Writing on the Wall
The guidelines drawn up by the European Commission, the EU’s executive arm, requiring that any agreement or contract signed by an EU body or institution with Israel include a clause stating that the settlements are not part of the State of Israel and therefore are not part of the agreement, are an important turning point in the relations between Israel and Europe, and indeed – Israel and the world.
The guidelines, circulated to the E.U.’s 28 member states, and expected to be officially released on Friday and go into effect on January 1, are of little real importance to Israel’s political and economic stability. Yet looking from a broader perspective, they are a diplomatic earthquake, and the damage to Israel cannot be exaggerated. The directives reflect a shift in European policy to openly pressure Israeli decision makers into outlining and applying a coherent policy with regard to the peace process with the Palestinians. Since I highly doubt that Europe would make such a decision without some kind of green light from Obama, I think it is quite safe to ascertain that the Americans are also on board in this new attempt to put pressure on Israel.
The timing and reasoning behind these guidelines is highly questionable. Judging from the Israeli government’s aggressive reaction until now, we can safely assume that Europe’s attempt to pressure Netanyahu will only result in him hunkering down behind his present policy. The Palestinians for their part will likely see these guidelines as confirming their belief that time is on their side, and they need only bide their time until further sanctions and international isolation force Israel into making concessions it would likely not make through negotiations. Instead of helping to break the deadlock, they will probably damage Secretary of State Kerry’s efforts in the region.
Yet all this is beside the point. The surprise and outrage expressed by Israeli politicians is misplaced and hypocritical. For five years now, the writing has been on the wall for all to see, only to be ignored by Israeli policy makers. The foreign ministers of the E.U. have repeatedly warned of probable economic and political sanctions should Israel’s policy in the West Bank remain unchanged. Take, for example, the December 2012 report of the E.U.’s Council for Foreign Affairs, calling on its member states to “ensure that imports of settlement products do not benefit from preferential tariffs”. Seven of the report’s ten recommendations dealt with imposing direct or indirect sanctions by the E.U. on bodies and organizations involved in construction in the settlements. Now, after not heeding these warnings, and ignoring all the signs along the way, the outraged politicians are expressing their “deep concern” for the future of the peace process. Yes, the very same peace process that no one in the current government really believes in or has done anything substantial to advocate!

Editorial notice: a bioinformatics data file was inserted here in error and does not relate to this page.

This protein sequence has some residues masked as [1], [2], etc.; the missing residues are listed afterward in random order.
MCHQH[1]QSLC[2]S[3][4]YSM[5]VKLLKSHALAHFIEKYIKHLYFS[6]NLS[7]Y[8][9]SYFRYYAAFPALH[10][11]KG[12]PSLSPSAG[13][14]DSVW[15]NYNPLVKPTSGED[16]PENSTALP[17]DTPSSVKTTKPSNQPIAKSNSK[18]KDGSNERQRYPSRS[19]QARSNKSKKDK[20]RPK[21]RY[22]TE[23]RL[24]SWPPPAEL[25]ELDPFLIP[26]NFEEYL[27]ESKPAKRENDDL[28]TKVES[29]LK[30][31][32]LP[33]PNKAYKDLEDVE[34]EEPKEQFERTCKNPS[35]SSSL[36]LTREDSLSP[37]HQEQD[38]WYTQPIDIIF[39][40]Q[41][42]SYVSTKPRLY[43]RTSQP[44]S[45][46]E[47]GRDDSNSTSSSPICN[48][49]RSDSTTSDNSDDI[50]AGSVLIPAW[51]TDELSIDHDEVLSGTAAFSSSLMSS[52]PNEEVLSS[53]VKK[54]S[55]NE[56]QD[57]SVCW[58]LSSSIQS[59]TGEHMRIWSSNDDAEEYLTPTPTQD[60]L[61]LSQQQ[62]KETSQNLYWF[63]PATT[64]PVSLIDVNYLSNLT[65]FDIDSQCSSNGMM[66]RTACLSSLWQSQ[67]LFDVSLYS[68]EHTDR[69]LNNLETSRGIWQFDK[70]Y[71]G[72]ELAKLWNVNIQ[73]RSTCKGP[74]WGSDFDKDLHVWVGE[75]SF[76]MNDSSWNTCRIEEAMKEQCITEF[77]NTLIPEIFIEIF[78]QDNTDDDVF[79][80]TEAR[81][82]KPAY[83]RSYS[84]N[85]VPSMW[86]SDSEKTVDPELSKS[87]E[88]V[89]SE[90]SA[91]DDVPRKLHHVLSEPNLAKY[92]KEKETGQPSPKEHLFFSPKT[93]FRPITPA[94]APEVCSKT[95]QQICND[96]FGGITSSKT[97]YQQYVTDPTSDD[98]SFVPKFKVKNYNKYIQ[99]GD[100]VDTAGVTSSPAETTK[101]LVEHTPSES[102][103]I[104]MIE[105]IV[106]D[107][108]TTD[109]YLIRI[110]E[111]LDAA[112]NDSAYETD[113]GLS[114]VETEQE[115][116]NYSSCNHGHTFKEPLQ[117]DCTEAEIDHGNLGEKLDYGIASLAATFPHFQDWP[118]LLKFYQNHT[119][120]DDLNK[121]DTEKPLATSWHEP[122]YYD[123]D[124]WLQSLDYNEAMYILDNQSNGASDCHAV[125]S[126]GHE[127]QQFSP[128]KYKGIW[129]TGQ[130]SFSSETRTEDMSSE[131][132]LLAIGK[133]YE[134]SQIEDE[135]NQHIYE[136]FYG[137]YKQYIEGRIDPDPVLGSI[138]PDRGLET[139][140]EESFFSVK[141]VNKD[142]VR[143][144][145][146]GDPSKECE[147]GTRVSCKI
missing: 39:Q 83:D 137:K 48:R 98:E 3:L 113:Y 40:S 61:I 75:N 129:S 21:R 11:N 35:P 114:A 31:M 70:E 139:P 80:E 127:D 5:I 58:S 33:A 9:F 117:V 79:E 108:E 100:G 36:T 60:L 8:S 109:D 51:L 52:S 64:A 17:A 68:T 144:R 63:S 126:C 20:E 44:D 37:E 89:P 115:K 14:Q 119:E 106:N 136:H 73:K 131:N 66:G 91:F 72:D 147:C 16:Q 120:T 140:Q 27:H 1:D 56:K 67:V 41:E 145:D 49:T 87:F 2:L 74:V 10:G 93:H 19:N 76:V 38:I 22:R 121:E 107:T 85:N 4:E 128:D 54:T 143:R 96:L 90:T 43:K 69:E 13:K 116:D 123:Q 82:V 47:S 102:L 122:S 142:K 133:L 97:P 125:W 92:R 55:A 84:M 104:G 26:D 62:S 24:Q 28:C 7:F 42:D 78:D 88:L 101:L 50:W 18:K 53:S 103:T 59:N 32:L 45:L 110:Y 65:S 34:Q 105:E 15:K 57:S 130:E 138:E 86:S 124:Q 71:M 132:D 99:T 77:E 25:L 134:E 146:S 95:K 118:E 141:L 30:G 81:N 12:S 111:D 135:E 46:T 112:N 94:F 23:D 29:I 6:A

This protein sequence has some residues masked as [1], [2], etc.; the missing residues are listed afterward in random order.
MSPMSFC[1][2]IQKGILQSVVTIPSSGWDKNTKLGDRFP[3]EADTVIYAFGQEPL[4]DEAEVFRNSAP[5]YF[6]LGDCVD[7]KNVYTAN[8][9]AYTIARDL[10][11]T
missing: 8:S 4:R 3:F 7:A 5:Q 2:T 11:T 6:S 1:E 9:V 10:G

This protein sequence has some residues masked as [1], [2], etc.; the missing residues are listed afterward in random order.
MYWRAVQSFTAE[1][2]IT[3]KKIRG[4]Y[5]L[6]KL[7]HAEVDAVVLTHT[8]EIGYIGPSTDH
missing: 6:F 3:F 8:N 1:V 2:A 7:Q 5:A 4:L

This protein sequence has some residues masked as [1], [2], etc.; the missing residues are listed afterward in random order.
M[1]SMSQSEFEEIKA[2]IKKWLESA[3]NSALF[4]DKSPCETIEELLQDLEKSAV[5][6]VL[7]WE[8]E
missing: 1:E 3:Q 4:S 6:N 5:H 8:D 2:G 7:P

The new European directives are a clear message to Israel that it has to make a dramatic decision of its own or suffer the consequences. Israel can continue on its current course and become an outcast apartheid state similar to South Africa. Or, Israel can decide to annex the territories, and give all the residing Palestinians an Israeli citizenship, eventually ending up a non-Jewish state. Oh, I forgot, Israel can also decide to be both democratic and Jewish, without the West Bank and some of the settlements.
We can criticize the Foreign Ministry as much as we want for being caught with its pants down and not knowing of the decision being drafted in the offices of the E.U. in Brussels, and we can also bemoan Israel’s traditional poor advocacy efforts. But the real cause for the situation is the poor statesmanship coming out of Jerusalem. The Foreign Ministry, which due to political maneuvers lacks a full-time minister, and is currently also protesting poor work conditions, should not be blamed for Netanyahu’s ineptitude and inability to decide. Israel’s fundamental problem in the world is not advocacy or bad PR, but the lack of policy, for at the end of the day, how can one advocate a non-existing policy?
What is needed now is an historic decision by a leader of a state, and not a declaration more suited to that of a departmental manager in a government office. Anyone thinking Netanyahu is that statesman, please raise their hand.